Fighting drought with wishful economics
With indictments coming from virtually every side, India Together reviews the latest
financing situation of the Sardar Sarovar dam project in Gujarat.
Yet another indictment of the Sardar Sarovar dam on the Narmada river came in 2001 from the
Gujarat Ecology Commission (GEC), a state government commission. In its report of March last year,
the GEC says,
The commission went on to observe that the problem of fast declining quantity and quality of the
ground water in the state, as well those of water logging and salinity in the command areas of
the irrigation projects would become severe with time." This is probably the most stinging
criticism leveled at the Gujarat Government from a state government authority, considering
the level of public opinion polarization that the Narmada projects and Andolan confront in
Okay, so an ecological commission could not see the grand economics of the project. But no greater
mercy was shown by the Comptroller and Auditor General's report for the year ended on March 31,
2001. The report stated that state's fiscal position is deteriorating and indicted the GoG
owned Sardar Sarovar Narmada Nigam Ltd (SSNNL) for spending a whopping 22 percentage of
total expenditure incurred over the project towards interest charges and servicing debt liabilities.
The credit rating agency CRISIL recently downgraded SSNNL bonds on account of the suspected
inability of the corporation to generate sufficient revenue to meet its short-term and mid-term debt servicing obligations.
To all of that, add these. The Cost of dam has risen from Rs. 6406 crore (1988) to over
Rs.25,000 crore (2000), in government estimates. Many base costs are not included in such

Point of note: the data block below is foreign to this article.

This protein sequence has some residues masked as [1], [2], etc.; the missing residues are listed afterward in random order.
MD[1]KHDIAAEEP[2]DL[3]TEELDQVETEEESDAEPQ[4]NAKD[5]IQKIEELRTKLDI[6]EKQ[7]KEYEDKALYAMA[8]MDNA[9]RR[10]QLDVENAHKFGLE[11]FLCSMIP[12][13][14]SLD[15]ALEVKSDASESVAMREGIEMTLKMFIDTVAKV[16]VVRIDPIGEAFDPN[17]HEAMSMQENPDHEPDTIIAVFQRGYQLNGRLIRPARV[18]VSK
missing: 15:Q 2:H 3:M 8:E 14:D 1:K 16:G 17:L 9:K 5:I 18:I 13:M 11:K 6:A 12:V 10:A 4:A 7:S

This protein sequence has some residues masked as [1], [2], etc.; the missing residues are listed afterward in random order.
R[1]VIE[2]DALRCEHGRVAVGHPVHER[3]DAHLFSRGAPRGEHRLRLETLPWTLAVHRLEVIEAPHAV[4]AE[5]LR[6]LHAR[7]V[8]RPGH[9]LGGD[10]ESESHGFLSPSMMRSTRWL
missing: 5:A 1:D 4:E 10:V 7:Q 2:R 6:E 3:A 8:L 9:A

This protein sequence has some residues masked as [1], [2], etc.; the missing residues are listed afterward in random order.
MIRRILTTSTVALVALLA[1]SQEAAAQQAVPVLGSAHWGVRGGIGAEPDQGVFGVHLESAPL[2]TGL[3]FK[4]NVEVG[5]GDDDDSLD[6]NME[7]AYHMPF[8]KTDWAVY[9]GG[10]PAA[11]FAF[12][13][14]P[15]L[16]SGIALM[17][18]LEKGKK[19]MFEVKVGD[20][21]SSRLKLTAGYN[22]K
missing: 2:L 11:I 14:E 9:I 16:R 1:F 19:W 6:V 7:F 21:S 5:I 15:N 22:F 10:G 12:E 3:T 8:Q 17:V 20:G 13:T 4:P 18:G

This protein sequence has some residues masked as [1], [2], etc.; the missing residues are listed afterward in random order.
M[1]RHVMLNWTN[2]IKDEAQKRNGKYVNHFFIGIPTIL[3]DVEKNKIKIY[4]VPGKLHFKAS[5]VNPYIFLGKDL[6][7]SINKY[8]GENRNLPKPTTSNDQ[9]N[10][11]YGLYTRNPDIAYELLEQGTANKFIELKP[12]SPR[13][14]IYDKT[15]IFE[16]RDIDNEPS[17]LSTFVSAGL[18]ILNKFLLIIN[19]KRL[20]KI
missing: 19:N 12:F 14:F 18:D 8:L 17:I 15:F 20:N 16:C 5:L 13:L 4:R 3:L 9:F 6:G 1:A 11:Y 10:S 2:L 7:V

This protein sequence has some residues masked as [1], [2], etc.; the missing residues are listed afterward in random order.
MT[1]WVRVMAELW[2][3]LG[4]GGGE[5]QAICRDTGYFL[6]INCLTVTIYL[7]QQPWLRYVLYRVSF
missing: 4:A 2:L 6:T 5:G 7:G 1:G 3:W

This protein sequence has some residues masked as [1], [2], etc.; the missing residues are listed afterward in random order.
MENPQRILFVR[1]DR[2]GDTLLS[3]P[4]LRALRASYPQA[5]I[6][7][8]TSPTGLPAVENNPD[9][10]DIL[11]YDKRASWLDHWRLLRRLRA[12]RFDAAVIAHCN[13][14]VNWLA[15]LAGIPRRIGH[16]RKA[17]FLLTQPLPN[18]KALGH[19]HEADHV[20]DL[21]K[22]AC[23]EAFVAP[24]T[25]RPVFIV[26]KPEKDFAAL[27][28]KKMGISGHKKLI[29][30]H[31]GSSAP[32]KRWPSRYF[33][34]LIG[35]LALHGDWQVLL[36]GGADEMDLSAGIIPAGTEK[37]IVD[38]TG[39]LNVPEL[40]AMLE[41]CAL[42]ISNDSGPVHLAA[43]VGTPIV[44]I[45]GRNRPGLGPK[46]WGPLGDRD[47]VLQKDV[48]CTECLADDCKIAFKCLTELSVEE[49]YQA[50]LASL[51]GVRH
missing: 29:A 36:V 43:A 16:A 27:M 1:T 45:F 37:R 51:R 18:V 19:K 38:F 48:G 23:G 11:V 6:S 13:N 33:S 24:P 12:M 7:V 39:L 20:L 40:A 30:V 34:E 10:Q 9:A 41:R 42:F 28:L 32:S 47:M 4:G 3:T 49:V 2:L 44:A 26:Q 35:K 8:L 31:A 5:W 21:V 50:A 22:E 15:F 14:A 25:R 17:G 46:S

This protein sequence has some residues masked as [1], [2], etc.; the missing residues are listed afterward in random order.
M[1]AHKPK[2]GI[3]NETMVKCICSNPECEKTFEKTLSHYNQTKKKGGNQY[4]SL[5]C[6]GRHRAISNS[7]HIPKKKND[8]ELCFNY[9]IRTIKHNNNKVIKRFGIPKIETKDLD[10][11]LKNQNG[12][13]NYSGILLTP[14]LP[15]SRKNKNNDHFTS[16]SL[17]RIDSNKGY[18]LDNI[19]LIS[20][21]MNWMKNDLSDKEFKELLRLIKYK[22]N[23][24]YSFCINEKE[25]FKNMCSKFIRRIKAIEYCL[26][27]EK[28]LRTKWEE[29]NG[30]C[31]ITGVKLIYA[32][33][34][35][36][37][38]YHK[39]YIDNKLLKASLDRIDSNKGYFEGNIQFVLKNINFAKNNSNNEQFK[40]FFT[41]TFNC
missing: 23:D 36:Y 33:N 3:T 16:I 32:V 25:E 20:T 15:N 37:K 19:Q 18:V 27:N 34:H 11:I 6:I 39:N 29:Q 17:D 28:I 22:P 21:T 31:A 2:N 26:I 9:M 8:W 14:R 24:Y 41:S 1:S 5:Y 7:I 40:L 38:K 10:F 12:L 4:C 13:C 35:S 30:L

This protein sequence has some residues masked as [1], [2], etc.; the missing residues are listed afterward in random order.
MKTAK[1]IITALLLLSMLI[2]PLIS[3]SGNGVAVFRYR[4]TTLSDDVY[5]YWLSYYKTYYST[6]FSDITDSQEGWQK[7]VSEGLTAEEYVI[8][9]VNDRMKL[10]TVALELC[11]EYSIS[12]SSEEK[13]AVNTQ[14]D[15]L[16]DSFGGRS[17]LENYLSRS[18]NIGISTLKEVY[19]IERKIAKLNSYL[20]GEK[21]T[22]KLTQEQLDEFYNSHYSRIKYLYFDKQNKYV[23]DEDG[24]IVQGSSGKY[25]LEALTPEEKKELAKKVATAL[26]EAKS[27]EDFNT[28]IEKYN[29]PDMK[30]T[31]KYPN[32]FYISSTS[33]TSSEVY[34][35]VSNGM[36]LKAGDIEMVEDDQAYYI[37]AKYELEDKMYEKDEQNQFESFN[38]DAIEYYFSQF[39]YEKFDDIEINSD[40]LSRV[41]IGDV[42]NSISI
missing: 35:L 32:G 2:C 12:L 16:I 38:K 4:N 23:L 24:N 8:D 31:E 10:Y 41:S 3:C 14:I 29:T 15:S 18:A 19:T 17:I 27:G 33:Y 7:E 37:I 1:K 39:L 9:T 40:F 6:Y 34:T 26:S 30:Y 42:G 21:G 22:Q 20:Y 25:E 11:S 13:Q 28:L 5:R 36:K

estimates. If all costs are computed, the cost of the dam will not be less than Rs. 50,000 crore.
It's little wonder that around 85 to 90% of the total irrigation budget of Gujarat state plan is
given to one single dam - Sardar Sarovar. This has resulted in the serious neglect of other less
costly, time-saving and efficient options. Furthermore, the Gujarat government's attempts to
raise money in the bond market, is in trouble due to the downgraded of SSNNL's bonds. In the
meantime, the government has persuaded the state cooperative banks to invest in SSNNL to
the tune of Rs 300 crores.
At the grassroots, many of the touted beneficiaries have decided to buy their own
insurance. Local governance. One of the objectives of the dam is to address water-scarcity
of the drought prone areas, particularly Kutch, Saurashtra and North Gujarat. During the
drought in 2000 and 2001, the villages like Rajsamandhiala (Rajkot) had ample water in
the lakes and wells. This was possible due to sustained water-harvesting efforts for over
4 years and scientific water management plan.
From 1996 onwards, there has been a Saurashtra level campaign for well-recharging, by which
several hundred thousand wells have been recharged. Saurashtra has around 7,00,000 wells.
Even if one-third of them are recharged for about five years, the water table of entire
Saurashtra will rise. As the state government expends crores of rupees on the unviable and
mammoth Sardar Sarovar dam, villagers and town based groups are rejuvenating old tanks and
undertaking watershed development.
- "…A glance at the map of the command area of the (Narmada) project clearly indicates that, large areas of water deficit regions would not get any water from the Narmada Project. As many as 35 out of 53 talukas having dark or over exploited status of ground water development, are outside the command of the Narmada Project. As a matter of fact, Narmada waters will serve only 22% of the cultivable land in the 53 talukas where ground water is over exploited".
Material from a recent booklet authored by Sanjay Sangvai on the Narmada
Valley development project was used for this report